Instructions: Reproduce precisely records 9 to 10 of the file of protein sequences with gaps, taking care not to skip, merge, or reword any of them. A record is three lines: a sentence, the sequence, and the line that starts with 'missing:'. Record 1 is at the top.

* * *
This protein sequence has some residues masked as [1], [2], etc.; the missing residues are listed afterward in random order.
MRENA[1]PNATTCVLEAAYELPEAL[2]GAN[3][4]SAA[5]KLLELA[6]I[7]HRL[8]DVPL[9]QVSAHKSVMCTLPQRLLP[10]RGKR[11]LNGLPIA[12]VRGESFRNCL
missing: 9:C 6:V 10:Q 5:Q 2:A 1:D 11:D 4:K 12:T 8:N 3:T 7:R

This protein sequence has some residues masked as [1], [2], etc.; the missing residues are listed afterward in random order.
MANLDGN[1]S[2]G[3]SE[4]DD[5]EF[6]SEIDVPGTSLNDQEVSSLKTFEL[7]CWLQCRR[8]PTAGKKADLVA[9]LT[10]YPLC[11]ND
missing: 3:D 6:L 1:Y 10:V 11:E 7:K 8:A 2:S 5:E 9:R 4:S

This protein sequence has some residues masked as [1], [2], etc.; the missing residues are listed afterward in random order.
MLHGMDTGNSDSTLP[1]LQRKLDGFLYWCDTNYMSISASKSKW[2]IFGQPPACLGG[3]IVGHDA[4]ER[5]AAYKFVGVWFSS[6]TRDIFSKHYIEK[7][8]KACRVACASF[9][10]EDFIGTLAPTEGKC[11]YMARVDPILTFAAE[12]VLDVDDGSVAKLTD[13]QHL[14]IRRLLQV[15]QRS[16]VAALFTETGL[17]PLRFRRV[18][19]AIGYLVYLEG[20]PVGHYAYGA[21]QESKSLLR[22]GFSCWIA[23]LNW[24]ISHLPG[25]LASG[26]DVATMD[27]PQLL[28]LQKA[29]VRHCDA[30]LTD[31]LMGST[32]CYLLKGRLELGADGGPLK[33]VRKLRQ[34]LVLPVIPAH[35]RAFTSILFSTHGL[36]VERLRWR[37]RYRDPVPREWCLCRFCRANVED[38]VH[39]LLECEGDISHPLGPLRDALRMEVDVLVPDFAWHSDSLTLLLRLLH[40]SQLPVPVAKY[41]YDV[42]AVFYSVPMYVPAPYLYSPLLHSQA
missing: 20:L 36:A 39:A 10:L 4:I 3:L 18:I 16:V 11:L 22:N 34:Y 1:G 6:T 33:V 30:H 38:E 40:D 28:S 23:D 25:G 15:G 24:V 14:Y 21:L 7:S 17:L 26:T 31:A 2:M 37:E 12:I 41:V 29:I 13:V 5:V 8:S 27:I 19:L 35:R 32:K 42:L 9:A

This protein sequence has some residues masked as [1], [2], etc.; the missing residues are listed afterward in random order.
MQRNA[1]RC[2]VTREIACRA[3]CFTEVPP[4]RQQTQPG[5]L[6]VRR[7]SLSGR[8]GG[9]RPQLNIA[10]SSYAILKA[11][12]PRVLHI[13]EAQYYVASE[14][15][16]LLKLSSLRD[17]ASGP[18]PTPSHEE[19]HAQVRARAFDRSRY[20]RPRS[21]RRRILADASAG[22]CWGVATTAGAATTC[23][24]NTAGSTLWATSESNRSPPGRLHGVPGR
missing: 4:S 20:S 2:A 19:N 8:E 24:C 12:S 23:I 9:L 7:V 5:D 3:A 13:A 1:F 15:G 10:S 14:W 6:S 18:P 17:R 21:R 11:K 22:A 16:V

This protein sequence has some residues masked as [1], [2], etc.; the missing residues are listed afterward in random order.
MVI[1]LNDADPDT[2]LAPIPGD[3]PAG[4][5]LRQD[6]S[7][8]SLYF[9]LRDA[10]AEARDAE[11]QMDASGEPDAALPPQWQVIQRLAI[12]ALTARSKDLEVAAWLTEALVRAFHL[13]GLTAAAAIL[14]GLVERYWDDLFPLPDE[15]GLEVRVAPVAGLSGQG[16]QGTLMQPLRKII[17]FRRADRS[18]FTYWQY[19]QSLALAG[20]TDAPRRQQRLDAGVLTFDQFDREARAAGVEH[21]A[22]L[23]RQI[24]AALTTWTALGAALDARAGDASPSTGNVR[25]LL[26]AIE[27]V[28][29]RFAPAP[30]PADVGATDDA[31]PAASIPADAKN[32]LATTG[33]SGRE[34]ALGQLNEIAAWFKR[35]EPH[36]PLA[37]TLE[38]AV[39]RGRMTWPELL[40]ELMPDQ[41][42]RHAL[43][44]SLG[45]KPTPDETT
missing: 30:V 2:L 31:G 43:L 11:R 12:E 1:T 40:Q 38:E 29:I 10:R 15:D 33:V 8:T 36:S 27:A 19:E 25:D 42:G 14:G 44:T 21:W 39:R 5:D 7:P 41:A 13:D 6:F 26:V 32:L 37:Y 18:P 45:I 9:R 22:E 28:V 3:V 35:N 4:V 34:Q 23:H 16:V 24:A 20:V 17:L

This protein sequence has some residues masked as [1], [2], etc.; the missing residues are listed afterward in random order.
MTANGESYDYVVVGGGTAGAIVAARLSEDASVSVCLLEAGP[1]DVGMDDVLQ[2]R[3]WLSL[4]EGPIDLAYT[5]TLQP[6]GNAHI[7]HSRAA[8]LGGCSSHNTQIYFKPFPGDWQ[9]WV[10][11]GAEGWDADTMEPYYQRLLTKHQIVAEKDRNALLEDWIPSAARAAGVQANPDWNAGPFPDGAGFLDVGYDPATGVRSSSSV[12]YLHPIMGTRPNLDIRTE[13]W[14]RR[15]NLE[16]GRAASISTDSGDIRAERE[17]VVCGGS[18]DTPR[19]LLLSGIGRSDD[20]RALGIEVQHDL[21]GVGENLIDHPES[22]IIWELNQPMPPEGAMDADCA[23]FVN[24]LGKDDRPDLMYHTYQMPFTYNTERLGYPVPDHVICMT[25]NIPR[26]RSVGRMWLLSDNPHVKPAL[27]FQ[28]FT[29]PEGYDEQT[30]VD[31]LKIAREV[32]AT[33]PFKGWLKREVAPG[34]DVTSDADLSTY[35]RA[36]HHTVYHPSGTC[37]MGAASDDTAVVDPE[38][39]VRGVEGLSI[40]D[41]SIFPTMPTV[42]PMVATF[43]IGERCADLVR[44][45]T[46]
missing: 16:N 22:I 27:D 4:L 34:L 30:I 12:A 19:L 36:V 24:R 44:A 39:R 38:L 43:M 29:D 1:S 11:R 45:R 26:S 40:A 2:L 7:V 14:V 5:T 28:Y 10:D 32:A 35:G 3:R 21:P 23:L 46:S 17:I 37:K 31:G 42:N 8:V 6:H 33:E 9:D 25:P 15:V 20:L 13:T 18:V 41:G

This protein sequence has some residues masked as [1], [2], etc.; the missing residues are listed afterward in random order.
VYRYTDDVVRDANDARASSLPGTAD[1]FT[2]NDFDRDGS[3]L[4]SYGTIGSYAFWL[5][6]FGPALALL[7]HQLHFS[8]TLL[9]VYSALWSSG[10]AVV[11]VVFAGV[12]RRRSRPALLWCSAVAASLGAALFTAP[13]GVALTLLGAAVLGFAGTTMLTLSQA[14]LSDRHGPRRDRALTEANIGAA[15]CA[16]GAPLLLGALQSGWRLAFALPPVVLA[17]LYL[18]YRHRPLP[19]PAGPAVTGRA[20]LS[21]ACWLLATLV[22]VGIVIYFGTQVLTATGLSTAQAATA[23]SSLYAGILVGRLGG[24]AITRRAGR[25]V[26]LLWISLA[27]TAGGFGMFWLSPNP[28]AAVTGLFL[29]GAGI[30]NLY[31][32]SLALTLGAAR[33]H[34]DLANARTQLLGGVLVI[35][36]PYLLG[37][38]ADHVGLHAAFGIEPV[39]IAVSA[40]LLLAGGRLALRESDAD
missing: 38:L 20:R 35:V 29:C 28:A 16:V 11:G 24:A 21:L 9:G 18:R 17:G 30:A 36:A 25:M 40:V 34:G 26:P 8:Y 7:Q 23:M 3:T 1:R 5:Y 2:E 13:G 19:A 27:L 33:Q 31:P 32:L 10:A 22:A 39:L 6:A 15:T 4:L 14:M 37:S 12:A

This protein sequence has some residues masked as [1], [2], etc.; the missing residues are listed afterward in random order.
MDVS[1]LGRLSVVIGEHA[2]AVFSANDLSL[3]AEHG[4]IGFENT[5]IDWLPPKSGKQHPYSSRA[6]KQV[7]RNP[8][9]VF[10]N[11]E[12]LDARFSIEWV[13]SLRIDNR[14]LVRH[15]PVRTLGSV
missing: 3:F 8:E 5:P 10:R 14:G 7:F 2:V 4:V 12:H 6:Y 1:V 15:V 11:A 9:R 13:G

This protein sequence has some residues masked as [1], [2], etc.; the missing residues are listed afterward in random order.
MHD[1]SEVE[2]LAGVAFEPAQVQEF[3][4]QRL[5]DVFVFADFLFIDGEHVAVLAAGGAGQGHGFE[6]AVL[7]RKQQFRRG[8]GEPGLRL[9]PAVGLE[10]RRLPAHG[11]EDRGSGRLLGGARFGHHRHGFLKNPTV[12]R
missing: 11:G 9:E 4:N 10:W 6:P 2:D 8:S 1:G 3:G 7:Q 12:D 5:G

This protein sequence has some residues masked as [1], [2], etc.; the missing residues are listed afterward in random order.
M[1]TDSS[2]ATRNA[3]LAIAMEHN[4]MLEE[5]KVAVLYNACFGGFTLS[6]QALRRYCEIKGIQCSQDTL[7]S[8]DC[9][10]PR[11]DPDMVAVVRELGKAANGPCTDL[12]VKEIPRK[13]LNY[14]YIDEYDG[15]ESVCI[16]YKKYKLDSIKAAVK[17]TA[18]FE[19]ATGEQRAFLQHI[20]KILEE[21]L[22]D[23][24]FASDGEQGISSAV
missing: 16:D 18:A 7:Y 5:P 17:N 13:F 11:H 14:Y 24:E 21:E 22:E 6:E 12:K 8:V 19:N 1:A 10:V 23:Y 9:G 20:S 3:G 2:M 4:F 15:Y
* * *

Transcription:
This protein sequence has some residues masked as [1], [2], etc.; the missing residues are listed afterward in random order.
MHD[1]SEVE[2]LAGVAFEPAQVQEF[3][4]QRL[5]DVFVFADFLFIDGEHVAVLAAGGAGQGHGFE[6]AVL[7]RKQQFRRG[8]GEPGLRL[9]PAVGLE[10]RRLPAHG[11]EDRGSGRLLGGARFGHHRHGFLKNPTV[12]R
missing: 11:G 9:E 4:N 10:W 6:P 2:D 8:S 1:G 3:G 7:Q 12:D 5:G

This protein sequence has some residues masked as [1], [2], etc.; the missing residues are listed afterward in random order.
M[1]TDSS[2]ATRNA[3]LAIAMEHN[4]MLEE[5]KVAVLYNACFGGFTLS[6]QALRRYCEIKGIQCSQDTL[7]S[8]DC[9][10]PR[11]DPDMVAVVRELGKAANGPCTDL[12]VKEIPRK[13]LNY[14]YIDEYDG[15]ESVCI[16]YKKYKLDSIKAAVK[17]TA[18]FE[19]ATGEQRAFLQHI[20]KILEE[21]L[22]D[23][24]FASDGEQGISSAV
missing: 16:D 18:A 7:Y 5:P 17:N 13:F 11:H 14:Y 24:E 21:E 22:E 6:E 12:K 8:V 19:N 1:A 10:V 23:Y 9:G 20:S 3:G 2:M 4:F 15:Y